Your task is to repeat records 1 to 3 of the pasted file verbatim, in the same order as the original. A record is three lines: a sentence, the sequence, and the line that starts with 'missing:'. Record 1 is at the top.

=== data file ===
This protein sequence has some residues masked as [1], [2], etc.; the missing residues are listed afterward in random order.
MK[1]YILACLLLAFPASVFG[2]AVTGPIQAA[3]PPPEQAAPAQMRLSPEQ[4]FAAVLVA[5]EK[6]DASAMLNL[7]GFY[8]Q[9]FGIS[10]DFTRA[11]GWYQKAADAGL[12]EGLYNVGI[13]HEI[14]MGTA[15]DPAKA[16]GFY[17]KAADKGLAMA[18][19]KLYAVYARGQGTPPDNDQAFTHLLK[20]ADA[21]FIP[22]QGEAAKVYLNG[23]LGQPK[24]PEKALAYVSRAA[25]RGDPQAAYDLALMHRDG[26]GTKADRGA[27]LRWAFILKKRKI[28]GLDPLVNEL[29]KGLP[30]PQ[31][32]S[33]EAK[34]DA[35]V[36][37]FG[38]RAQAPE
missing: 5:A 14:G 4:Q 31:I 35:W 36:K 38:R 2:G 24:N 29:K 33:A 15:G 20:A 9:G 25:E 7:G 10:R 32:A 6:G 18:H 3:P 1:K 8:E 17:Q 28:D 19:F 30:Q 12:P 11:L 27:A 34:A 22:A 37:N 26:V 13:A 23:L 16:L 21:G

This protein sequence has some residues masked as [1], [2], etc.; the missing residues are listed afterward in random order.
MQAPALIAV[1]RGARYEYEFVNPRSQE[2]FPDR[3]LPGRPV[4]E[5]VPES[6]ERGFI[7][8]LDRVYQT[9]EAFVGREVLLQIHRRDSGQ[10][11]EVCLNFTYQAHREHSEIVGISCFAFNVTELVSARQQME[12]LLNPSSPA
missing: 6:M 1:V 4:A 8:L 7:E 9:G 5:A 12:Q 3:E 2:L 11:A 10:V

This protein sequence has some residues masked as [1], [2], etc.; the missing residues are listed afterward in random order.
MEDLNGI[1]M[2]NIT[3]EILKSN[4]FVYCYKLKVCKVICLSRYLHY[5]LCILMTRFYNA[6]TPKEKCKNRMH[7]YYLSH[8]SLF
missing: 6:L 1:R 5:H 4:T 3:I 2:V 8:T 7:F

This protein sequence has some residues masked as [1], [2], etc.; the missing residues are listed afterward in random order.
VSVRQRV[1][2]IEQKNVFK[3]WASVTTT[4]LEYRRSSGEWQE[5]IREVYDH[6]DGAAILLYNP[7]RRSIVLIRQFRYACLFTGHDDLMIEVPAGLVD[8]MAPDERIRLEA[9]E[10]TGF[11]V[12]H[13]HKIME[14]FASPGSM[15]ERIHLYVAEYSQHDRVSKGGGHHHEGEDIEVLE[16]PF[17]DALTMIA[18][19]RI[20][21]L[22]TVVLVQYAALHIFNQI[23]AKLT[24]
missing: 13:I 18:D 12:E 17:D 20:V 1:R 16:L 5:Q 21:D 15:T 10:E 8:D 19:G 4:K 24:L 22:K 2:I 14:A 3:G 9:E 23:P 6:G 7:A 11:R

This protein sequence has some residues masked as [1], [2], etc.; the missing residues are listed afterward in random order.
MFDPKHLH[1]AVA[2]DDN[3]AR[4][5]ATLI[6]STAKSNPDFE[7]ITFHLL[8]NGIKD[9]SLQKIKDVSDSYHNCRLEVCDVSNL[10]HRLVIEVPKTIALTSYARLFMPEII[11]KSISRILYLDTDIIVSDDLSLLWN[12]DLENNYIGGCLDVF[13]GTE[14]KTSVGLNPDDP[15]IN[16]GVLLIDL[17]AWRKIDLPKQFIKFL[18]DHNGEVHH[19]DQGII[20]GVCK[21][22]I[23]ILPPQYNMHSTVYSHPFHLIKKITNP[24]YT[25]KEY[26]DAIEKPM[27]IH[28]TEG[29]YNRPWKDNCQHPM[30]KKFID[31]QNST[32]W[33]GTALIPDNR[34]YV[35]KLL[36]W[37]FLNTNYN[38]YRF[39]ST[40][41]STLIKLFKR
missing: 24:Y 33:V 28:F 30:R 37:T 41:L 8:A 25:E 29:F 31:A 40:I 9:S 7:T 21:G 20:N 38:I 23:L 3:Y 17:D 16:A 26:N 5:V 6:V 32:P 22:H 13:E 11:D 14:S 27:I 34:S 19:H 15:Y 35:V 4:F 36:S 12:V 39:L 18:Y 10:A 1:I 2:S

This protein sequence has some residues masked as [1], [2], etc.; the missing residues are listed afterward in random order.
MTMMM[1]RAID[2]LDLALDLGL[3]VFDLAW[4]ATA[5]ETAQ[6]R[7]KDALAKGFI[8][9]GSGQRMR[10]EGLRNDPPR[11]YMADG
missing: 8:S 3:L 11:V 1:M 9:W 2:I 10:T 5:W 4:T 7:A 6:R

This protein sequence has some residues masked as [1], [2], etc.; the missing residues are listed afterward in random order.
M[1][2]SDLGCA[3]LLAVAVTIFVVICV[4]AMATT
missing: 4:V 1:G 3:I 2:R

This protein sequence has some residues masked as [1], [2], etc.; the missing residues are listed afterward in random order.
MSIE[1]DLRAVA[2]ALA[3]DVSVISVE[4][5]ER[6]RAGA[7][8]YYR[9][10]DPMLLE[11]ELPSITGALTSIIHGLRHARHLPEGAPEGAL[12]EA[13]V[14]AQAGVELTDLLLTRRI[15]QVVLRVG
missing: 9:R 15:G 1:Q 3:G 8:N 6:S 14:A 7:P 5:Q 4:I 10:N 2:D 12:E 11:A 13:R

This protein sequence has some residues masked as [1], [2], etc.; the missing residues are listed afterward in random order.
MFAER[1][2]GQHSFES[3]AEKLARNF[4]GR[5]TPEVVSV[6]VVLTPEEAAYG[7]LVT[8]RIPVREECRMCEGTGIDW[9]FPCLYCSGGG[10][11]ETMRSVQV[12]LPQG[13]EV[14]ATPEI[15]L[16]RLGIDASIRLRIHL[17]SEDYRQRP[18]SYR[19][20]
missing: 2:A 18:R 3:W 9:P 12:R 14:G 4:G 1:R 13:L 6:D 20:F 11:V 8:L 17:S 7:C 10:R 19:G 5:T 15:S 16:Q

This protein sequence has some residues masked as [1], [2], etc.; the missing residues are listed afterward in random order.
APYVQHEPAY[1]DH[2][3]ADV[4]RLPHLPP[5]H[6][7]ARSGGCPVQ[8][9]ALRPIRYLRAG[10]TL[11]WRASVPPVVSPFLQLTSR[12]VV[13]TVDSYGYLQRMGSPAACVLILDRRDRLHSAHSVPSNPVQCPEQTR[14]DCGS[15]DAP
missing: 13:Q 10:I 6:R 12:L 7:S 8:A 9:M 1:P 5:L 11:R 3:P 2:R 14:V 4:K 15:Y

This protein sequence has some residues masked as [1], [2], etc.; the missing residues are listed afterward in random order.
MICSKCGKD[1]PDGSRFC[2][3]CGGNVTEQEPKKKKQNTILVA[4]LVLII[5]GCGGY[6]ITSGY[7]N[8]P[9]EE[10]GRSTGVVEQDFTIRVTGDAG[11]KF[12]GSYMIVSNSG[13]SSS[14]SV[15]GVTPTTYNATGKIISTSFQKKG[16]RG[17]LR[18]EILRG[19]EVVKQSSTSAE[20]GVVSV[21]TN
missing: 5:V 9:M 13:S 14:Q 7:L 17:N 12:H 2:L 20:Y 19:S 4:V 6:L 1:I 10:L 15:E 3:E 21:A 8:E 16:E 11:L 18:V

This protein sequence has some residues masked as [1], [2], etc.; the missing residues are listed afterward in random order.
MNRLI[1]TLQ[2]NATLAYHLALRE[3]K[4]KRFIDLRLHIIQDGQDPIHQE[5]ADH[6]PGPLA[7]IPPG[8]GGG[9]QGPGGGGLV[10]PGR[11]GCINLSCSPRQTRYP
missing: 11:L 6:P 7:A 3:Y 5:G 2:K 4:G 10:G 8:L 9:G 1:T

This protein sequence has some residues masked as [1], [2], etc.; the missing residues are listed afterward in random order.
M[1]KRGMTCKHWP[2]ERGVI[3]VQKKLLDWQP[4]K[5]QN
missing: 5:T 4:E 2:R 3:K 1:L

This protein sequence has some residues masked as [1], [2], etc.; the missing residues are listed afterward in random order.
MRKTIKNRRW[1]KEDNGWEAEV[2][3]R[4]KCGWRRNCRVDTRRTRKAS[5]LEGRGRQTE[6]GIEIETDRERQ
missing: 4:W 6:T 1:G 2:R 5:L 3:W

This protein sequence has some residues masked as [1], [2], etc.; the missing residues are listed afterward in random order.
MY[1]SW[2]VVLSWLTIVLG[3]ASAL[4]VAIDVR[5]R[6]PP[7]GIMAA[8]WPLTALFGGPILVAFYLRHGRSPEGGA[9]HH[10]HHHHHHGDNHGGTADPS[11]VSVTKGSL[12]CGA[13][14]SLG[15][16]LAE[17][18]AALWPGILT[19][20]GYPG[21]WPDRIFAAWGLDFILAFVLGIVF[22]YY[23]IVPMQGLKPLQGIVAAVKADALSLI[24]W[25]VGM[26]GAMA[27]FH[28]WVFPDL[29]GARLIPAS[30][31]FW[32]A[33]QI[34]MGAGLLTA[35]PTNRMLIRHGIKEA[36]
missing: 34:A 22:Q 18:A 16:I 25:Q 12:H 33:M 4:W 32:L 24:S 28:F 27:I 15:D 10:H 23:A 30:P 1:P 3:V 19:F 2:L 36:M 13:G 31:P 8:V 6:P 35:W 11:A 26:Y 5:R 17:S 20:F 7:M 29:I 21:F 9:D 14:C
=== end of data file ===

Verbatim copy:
This protein sequence has some residues masked as [1], [2], etc.; the missing residues are listed afterward in random order.
MK[1]YILACLLLAFPASVFG[2]AVTGPIQAA[3]PPPEQAAPAQMRLSPEQ[4]FAAVLVA[5]EK[6]DASAMLNL[7]GFY[8]Q[9]FGIS[10]DFTRA[11]GWYQKAADAGL[12]EGLYNVGI[13]HEI[14]MGTA[15]DPAKA[16]GFY[17]KAADKGLAMA[18][19]KLYAVYARGQGTPPDNDQAFTHLLK[20]ADA[21]FIP[22]QGEAAKVYLNG[23]LGQPK[24]PEKALAYVSRAA[25]RGDPQAAYDLALMHRDG[26]GTKADRGA[27]LRWAFILKKRKI[28]GLDPLVNEL[29]KGLP[30]PQ[31][32]S[33]EAK[34]DA[35]V[36][37]FG[38]RAQAPE
missing: 5:A 14:G 4:Q 31:I 35:W 36:K 38:R 2:G 24:N 29:K 33:A 15:G 20:A 9:G 25:E 7:G 10:R 32:A 6:G 18:H 3:P 1:K 8:E 17:Q 28:D 19:F 30:Q 12:P 11:L 27:A 34:A 22:A 37:N 26:V 13:A 23:L 16:L 21:G

This protein sequence has some residues masked as [1], [2], etc.; the missing residues are listed afterward in random order.
MQAPALIAV[1]RGARYEYEFVNPRSQE[2]FPDR[3]LPGRPV[4]E[5]VPES[6]ERGFI[7][8]LDRVYQT[9]EAFVGREVLLQIHRRDSGQ[10][11]EVCLNFTYQAHREHSEIVGISCFAFNVTELVSARQQME[12]LLNPSSPA
missing: 6:M 1:V 4:A 8:L 7:E 9:G 5:A 12:Q 3:E 2:L 11:A 10:V

This protein sequence has some residues masked as [1], [2], etc.; the missing residues are listed afterward in random order.
MEDLNGI[1]M[2]NIT[3]EILKSN[4]FVYCYKLKVCKVICLSRYLHY[5]LCILMTRFYNA[6]TPKEKCKNRMH[7]YYLSH[8]SLF
missing: 6:L 1:R 5:H 4:T 3:I 2:V 8:T 7:F